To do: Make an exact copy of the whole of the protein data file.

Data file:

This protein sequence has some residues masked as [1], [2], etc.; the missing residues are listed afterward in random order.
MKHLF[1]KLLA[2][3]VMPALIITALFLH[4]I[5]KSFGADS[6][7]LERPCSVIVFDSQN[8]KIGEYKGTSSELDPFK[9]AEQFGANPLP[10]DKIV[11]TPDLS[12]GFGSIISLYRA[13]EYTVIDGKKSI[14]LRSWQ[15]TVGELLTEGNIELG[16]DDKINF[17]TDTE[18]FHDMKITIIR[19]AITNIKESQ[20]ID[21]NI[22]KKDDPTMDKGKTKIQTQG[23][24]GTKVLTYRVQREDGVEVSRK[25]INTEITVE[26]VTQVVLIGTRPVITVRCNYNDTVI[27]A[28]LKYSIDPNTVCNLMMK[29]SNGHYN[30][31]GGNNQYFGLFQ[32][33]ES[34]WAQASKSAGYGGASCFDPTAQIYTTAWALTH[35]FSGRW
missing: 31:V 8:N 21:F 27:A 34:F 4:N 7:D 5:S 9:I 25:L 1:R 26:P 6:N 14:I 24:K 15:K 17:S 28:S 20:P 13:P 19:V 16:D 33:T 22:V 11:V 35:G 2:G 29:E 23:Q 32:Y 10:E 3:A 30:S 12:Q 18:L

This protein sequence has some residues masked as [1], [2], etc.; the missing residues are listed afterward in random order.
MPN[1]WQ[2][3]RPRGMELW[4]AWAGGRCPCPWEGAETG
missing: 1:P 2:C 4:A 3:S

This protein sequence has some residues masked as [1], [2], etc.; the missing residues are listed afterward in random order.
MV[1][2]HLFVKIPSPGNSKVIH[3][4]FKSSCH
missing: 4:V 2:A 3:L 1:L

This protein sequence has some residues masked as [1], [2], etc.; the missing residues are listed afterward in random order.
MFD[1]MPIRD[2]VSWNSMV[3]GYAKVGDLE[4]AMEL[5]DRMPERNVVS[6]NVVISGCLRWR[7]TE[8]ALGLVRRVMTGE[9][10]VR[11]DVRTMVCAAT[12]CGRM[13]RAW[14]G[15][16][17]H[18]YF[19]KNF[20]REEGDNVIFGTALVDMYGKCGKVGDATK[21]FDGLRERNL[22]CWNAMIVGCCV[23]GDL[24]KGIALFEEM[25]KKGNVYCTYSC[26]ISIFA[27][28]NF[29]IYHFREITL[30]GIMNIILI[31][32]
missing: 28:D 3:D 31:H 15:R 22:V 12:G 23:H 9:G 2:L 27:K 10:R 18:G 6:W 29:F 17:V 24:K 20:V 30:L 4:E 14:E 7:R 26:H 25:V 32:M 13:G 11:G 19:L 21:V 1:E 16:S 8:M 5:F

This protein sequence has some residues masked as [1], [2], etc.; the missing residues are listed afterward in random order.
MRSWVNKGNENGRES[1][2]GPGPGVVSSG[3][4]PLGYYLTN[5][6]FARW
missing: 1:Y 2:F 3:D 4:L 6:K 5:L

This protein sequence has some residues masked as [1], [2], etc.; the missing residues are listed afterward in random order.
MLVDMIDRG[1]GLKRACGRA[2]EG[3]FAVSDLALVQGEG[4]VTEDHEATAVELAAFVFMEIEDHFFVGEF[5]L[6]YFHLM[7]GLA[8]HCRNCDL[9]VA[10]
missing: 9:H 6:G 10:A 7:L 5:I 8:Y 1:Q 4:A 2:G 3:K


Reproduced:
This protein sequence has some residues masked as [1], [2], etc.; the missing residues are listed afterward in random order.
MKHLF[1]KLLA[2][3]VMPALIITALFLH[4]I[5]KSFGADS[6][7]LERPCSVIVFDSQN[8]KIGEYKGTSSELDPFK[9]AEQFGANPLP[10]DKIV[11]TPDLS[12]GFGSIISLYRA[13]EYTVIDGKKSI[14]LRSWQ[15]TVGELLTEGNIELG[16]DDKINF[17]TDTE[18]FHDMKITIIR[19]AITNIKESQ[20]ID[21]NI[22]KKDDPTMDKGKTKIQTQG[23][24]GTKVLTYRVQREDGVEVSRK[25]INTEITVE[26]VTQVVLIGTRPVITVRCNYNDTVI[27]A[28]LKYSIDPNTVCNLMMK[29]SNGHYN[30][31]GGNNQYFGLFQ[32][33]ES[34]WAQASKSAGYGGASCFDPTAQIYTTAWALTH[35]FSGRW
missing: 31:V 8:N 21:F 27:A 34:F 4:N 7:D 5:S 9:I 25:L 1:R 26:P 6:N 14:I 24:K 15:K 17:S 28:S 20:P 13:P 19:V 16:D 33:T 22:V 11:V 35:G 2:G 29:E 23:Q 32:Y 10:E 3:A 30:S 12:Q 18:L

This protein sequence has some residues masked as [1], [2], etc.; the missing residues are listed afterward in random order.
MPN[1]WQ[2][3]RPRGMELW[4]AWAGGRCPCPWEGAETG
missing: 1:P 2:C 4:A 3:S

This protein sequence has some residues masked as [1], [2], etc.; the missing residues are listed afterward in random order.
MV[1][2]HLFVKIPSPGNSKVIH[3][4]FKSSCH
missing: 4:V 2:A 3:L 1:L

This protein sequence has some residues masked as [1], [2], etc.; the missing residues are listed afterward in random order.
MFD[1]MPIRD[2]VSWNSMV[3]GYAKVGDLE[4]AMEL[5]DRMPERNVVS[6]NVVISGCLRWR[7]TE[8]ALGLVRRVMTGE[9][10]VR[11]DVRTMVCAAT[12]CGRM[13]RAW[14]G[15][16][17]H[18]YF[19]KNF[20]REEGDNVIFGTALVDMYGKCGKVGDATK[21]FDGLRERNL[22]CWNAMIVGCCV[23]GDL[24]KGIALFEEM[25]KKGNVYCTYSC[26]ISIFA[27][28]NF[29]IYHFREITL[30]GIMNIILI[31][32]
missing: 28:D 3:D 31:H 15:R 22:V 12:G 23:H 9:G 2:L 27:K 10:R 18:G 6:W 29:F 17:V 24:K 20:V 30:L 4:E 14:E 7:R 26:H 25:V 32:M 13:G 11:G 19:L 21:V 1:E 16:S 8:M 5:F

This protein sequence has some residues masked as [1], [2], etc.; the missing residues are listed afterward in random order.
MRSWVNKGNENGRES[1][2]GPGPGVVSSG[3][4]PLGYYLTN[5][6]FARW
missing: 1:Y 2:F 3:D 4:L 6:K 5:L

This protein sequence has some residues masked as [1], [2], etc.; the missing residues are listed afterward in random order.
MLVDMIDRG[1]GLKRACGRA[2]EG[3]FAVSDLALVQGEG[4]VTEDHEATAVELAAFVFMEIEDHFFVGEF[5]L[6]YFHLM[7]GLA[8]HCRNCDL[9]VA[10]
missing: 9:H 6:G 10:A 7:L 5:I 8:Y 1:Q 4:A 2:G 3:K